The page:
Barbara Murphy
Academic Coordinator for Education Studies
School of Social Sciences

Academic Coordinator for Education Studies

Barbara Murphy coordinates and teaches on undergraduate Education Studies. She is a firm believer in lifelong learning, with current research and publications in the area of widening participation. Although notably passionate about all areas of education, her first career was in biomedical science, and she specialized in medical microbiology. She subsequently worked in microbiology research until 1985, when she joined the teaching profession working in the primary sector and undertaking a variety of teaching, leadership and senior management roles. Barbara joined Bishop Grosseteste University in 1999. She has been a Fellow of the HEA since 2004 and was twice voted ‘lecturer of the year’, in 2013 and 2014, by the BGU student body.


Barbara’s teaching specialisms include the sociology of education, re– engaging the disengaged, and social and cultural influences on young people. Barbara is noted for her energetic, passionate and critically analytical perspectives of contemporary educational initiatives and issues.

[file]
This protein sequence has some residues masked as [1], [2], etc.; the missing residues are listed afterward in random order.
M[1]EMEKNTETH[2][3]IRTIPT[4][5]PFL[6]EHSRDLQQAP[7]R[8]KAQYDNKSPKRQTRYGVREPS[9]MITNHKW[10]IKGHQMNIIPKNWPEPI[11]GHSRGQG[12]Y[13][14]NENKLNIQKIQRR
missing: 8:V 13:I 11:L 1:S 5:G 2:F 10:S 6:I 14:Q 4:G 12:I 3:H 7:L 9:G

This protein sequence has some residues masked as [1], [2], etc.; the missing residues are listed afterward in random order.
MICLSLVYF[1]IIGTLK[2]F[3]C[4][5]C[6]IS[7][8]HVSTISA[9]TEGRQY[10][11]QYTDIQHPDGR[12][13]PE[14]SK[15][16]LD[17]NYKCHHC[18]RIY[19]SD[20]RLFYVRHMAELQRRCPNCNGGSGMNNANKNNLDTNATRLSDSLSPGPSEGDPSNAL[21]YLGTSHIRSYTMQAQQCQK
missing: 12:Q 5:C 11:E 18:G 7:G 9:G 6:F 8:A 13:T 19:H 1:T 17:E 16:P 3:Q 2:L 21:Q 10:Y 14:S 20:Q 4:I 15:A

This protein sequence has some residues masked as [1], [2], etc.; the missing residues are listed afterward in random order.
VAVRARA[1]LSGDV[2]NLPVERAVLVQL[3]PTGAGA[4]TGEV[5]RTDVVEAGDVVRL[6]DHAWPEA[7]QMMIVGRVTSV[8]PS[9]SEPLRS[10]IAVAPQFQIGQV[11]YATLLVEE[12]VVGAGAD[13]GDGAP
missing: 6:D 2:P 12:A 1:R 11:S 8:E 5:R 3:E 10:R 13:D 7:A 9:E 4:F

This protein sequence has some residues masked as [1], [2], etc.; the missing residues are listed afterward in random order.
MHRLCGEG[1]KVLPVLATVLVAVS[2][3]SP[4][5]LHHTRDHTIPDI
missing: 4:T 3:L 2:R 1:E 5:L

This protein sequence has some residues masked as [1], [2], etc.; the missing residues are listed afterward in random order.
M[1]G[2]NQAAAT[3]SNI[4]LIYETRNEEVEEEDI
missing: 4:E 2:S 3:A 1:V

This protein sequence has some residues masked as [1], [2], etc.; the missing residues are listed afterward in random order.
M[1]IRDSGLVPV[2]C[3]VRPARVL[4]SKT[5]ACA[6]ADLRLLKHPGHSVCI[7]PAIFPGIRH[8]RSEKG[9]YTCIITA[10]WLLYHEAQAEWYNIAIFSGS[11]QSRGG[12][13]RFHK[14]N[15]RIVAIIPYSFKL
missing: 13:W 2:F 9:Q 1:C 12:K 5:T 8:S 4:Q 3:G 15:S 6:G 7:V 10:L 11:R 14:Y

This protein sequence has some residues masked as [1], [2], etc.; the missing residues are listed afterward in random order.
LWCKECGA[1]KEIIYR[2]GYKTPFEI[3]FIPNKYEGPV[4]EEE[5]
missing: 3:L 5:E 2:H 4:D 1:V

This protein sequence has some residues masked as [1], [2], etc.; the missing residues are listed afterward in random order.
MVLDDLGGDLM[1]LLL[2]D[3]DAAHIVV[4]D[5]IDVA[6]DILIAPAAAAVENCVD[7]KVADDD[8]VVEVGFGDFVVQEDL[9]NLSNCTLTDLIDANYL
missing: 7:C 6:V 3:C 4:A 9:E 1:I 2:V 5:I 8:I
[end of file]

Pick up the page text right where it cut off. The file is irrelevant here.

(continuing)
Barbara’s research interests currently centre around the student journey, most especially the transitions that students make over the course of their studies.

Selected publications include:

Sharp, J.; Hemmings, B.; Kay ,R.; Murphy, B.; Elliott, S. (2016) Academic boredom among students in higher education: a mixed-methods exploration of characteristics, contributors and consequences. Journal of Further and Higher Education.

Murphy, B. (2009) Great Expectations? Progression and Achievement of Less Traditional Entrants to Higher Education. Widening Participation and Lifelong Learning. 11 (12). 5-13.

Book Chapters

Sharp, J. and Murphy, B., (2013) The mystery of Learning. In Sharp, J. (ed), (2013) Education Studies: an issues based approach. Birmingham. Learning Matters

Murphy, B. (2009) Disaffection, Society and Education. In: Warren, S. (ed) Education Studies: Course Companion to Themes and Contexts. London: Continuum.